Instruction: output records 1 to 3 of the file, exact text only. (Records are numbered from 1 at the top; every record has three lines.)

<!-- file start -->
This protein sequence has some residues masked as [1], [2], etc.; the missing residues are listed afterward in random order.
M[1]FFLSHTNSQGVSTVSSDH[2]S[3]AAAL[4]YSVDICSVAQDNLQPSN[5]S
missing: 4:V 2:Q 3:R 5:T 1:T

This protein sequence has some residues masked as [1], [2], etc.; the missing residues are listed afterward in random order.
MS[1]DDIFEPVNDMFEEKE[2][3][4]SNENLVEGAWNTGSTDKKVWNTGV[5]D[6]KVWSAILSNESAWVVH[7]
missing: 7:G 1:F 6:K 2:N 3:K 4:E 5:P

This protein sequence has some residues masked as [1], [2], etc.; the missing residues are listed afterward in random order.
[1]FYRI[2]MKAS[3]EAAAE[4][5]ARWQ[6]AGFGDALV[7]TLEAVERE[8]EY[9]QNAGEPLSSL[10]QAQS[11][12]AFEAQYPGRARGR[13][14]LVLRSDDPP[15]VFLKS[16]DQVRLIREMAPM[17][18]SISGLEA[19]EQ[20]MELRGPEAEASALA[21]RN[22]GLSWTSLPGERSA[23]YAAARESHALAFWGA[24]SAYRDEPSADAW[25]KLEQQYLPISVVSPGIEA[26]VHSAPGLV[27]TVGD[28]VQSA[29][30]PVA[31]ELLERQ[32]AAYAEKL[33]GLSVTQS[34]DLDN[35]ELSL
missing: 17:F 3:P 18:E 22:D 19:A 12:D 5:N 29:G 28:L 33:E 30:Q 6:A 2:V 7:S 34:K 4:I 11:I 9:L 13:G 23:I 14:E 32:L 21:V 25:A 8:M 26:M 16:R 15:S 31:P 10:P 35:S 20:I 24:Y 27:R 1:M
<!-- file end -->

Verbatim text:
This protein sequence has some residues masked as [1], [2], etc.; the missing residues are listed afterward in random order.
M[1]FFLSHTNSQGVSTVSSDH[2]S[3]AAAL[4]YSVDICSVAQDNLQPSN[5]S
missing: 4:V 2:Q 3:R 5:T 1:T

This protein sequence has some residues masked as [1], [2], etc.; the missing residues are listed afterward in random order.
MS[1]DDIFEPVNDMFEEKE[2][3][4]SNENLVEGAWNTGSTDKKVWNTGV[5]D[6]KVWSAILSNESAWVVH[7]
missing: 7:G 1:F 6:K 2:N 3:K 4:E 5:P

This protein sequence has some residues masked as [1], [2], etc.; the missing residues are listed afterward in random order.
[1]FYRI[2]MKAS[3]EAAAE[4][5]ARWQ[6]AGFGDALV[7]TLEAVERE[8]EY[9]QNAGEPLSSL[10]QAQS[11][12]AFEAQYPGRARGR[13][14]LVLRSDDPP[15]VFLKS[16]DQVRLIREMAPM[17][18]SISGLEA[19]EQ[20]MELRGPEAEASALA[21]RN[22]GLSWTSLPGERSA[23]YAAARESHALAFWGA[24]SAYRDEPSADAW[25]KLEQQYLPISVVSPGIEA[26]VHSAPGLV[27]TVGD[28]VQSA[29][30]PVA[31]ELLERQ[32]AAYAEKL[33]GLSVTQS[34]DLDN[35]ELSL
missing: 17:F 3:P 18:E 22:D 19:A 12:D 5:N 29:G 28:L 33:E 30:Q 6:A 2:V 7:S 34:K 4:I 11:I 9:L 13:G 23:I 14:E 32:L 21:V 25:A 8:M 26:M 16:R 15:S 31:P 10:P 35:S 20:I 24:Y 27:R 1:M